MY WIFE HAS A CHILDREN'S CHOIR CONSISTING MOSTLY OF YOUNG GIRLS. THE CHURCH ORGAN HAS TWO SPEAKERS ON THE WALL ABOUT 15 FEET DIAGONALLY ABOVE AND BEHIND THEM..THE GIRLS ARE CONSTANTLY BEING DROWNED OUT BY THE ORGAN.. iS THERE A MICROPHONE AVAILABLE THAT WOULD FILTER OUT THE ORGAN AND ALLOW MORE PEOPLE TO HERE THEIR SINGIING? THANK YOU. LARRY FOY
What you want is a directional microphone.More specific, probably a microphone with what is called a super-cardioid pattern...it only picks up what is directly in front of it. A couple of these may help. As far as filtering out the organ, this is difficult to do with just a microphone,..that is moe a job of a mixing engineer who runs a sound board, and even with the proper equipment, and knowledge, still isn't easy. best thing to do is have the organist turn down the volume a little, to get a well balanced mix between the vocalists and the organ...
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I do not know if an overhead microphone will work satisfactory for your application, unless you have several of them placed in the ceiling or it is a small room. You can use a boom with a shotgun microphone to direct it over the speaker. You may want to consider a parabolic microphone which is highly directional gathering sound from the direction it is pointed in. You may have to have an individual point the microphone at the speaker, and it known to have a poor low frequency response. You can look at the diagram from the below link and try to experiment with a cooking wok to see how it works.
The better parabolic microphones will have a bigger dish and price tag with a directional microphone or a shotgun microphone.
A parabolic microphone is what is used by the media for outdoor sporting events which you can see at football games on the sidelines to hear the players on the field without a lot of crowd noise from the spectators.
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Not really. I have a set I use to record drums with. The diaphragm is too small to get a room sound. You can, however, use two of them. One on each side of the choir. Make sure you reverse the phase of one mic or they may cancel each other out. Sometimes it is better to buy a large diaphragm condensor mic. You will, however, need phantom power to run it. Makes a huge difference though.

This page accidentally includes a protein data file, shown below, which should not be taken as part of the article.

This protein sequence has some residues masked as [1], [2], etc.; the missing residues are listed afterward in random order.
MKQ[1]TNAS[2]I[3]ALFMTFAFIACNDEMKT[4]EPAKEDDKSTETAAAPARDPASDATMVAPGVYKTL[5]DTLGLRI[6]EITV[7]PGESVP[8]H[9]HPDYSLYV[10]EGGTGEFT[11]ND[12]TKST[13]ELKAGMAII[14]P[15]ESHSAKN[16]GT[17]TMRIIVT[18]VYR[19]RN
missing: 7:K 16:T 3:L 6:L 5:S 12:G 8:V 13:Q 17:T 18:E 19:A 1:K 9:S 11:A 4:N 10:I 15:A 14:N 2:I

1. Even though you have some kind of peak limiting on your mics, the signal might still be peaking somewhere along the audio path and causing distortion. Gain controls might be set too high somewhere along the way.
2. The amp you are using might simply be driving too much power for the speakers to handle.
3. A faulty connection, connector, wire or input could cause distortion of something like distortion which is of course would be more apparent at higher volumes.
4. Equipment placement could be picking up sounds or interference from other sources.
5. If you are able to discern level peaks but they are occasional and not flat out, then a compressor placed in the mic signal path could certainly help - otherwise see # 1 above.
Has it always done this or recently started?
Try to determine if the popping is coming from the words spoken into it, or if you get popping from simply moving the mic and cable around. if you get popping from simple movement, there is a chance that the mic needs to be replaced. We use these in our church, and over the last 6 years I've had to replace about 6 of them...sometimes they go bad in the wire, sometimes inside of the mic. The wires are so thin, excessive use wears them out sometimes. Depending on the model countryman that you are using...I've seen them become disconnected where the mic. meets the wire...some can disconnect here beneath a rubber coupling...if you have this model, make sure that it is properly seated.
If there are no shorts in the mic or cable, and you only hear the popping while speaking into it, you may need to filter out the low end on this channel only (everything below about 120hz - 180hz)...and try using a wind shield to help control this.
Hard to troubleshoot without being there, but I hope this gives you a few good ideas.